New Preschool Space Ideal for Young Learners

The nearly 100 Lynden Schools preschool students walked into their new home when in-person learning started for them on Sept. 28, 2020. And what a welcome sight it was.

As part of remaking of the Main Street Campus—the reusing of a portion of the former Lynden Middle School for office space and preschool—four new preschool classes were created, complete with space for specialists. They were built to the exact specifications of a 3- and 4-year-old’s needs.

“It was designed for the age group as opposed to fitting into a space,” says Rebecca Morgan, the district’s director of special education. “I think having things at the kids’ level, being able to build the space to allow for play and for learning, we were specifically thinking about the developmental needs of preschoolers as opposed to older students. How can we create a room that allows for all the needed factors?”

The preschool moved to the Main Street Campus from the Lynden Academy site where it was previously housed. At Lynden Academy the preschool had just three teachers, but the additional square footage at the Main Street Campus opened up the ability to have a fourth teacher. While the COVID-19 pandemic has reduced class sizes to accommodate social distancing, having that fourth classroom has proven pivotal in still providing nearly 100 students access to preschool learning.

The Lynden preschool program includes students with a mixture of needs, from those with individualized education programs due to various developmental needs and also peers from the community. With a diverse student population come additional space requirements, such as for an occupational therapist, physical therapist and speech and language pathologist. They all have room to set up in the new space.

Robin Latham, Lynden Schools psychologist, says student’s developmental needs run a wide range, but the inclusive program that has students with intense concerns learning right alongside their peers provides benefits for everyone. “The children teach each other, and they are more motivated to play together,” she says.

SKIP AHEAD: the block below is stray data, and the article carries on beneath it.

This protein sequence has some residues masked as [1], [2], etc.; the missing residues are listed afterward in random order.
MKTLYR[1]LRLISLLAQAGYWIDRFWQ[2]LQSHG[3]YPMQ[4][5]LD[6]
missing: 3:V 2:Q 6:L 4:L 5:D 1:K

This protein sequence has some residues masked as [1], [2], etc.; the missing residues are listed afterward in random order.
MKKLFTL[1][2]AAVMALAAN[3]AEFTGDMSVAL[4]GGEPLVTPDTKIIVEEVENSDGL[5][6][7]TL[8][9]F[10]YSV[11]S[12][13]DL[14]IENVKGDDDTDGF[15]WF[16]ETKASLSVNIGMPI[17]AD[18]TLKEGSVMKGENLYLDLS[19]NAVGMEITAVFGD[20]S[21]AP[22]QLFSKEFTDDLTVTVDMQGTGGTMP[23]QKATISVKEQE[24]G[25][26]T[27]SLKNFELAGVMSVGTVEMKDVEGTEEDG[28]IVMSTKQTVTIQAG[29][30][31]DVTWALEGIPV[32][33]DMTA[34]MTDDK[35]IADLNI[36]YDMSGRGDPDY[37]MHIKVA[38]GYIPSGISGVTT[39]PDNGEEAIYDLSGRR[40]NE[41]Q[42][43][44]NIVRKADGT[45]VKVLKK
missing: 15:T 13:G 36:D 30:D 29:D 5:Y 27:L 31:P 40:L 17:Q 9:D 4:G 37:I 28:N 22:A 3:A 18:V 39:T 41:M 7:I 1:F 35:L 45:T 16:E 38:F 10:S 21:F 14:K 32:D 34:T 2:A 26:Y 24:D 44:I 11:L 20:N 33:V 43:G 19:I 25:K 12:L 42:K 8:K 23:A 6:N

Morgan says Lynden Schools worked hard to get the space ready for the preschoolers and adapt it to pandemic requirements, knowing preschool learning online is a difficult prospect (Lynden Schools does still offer limited online services for students whose families aren’t ready to return).

“I think what was neat was the excitement of kids, even though it was new and different,” Morgan says. “Teachers created visually welcoming spaces for kids and what is important is that someone sees you, someone cares about you and someone wants to develop your potential. Students were really adaptable and up for the challenge and, in the end, happy to be in school.”

Each teacher set up their classroom in their own way, but most have chosen to use the space to have a literacy area and space for gatherings, all while putting their own spin on it.

“I think the reason why it worked this year was because of the amazing teachers and staff who put students first,” Morgan says. “They were flexible and creative and found ways to ensure safety protocols were in place and that students could have a positive learning environment. Parents have also been incredible partners in making this all happen. It is great to see what can happen when a caring group of people all work together for the good of students.”

Preschool a Community Service

Not only does Lynden Schools provide preschool to the community, but they also offer free screenings and assessments if parents have questions about their child’s development. For students with needs, the preschool is offered at no charge. Lynden Schools not only can screen and assess on site, but at times can bring in community resources to work with students at the school.

“We want to connect with the community and be accessible,” Latham says. “We turn no child away.”

Morgan says they hope to identify kids in need early because early childhood development is so critical to the long-term success of the students. “If families have questions,” she says, “we want to be a resource to help with that.”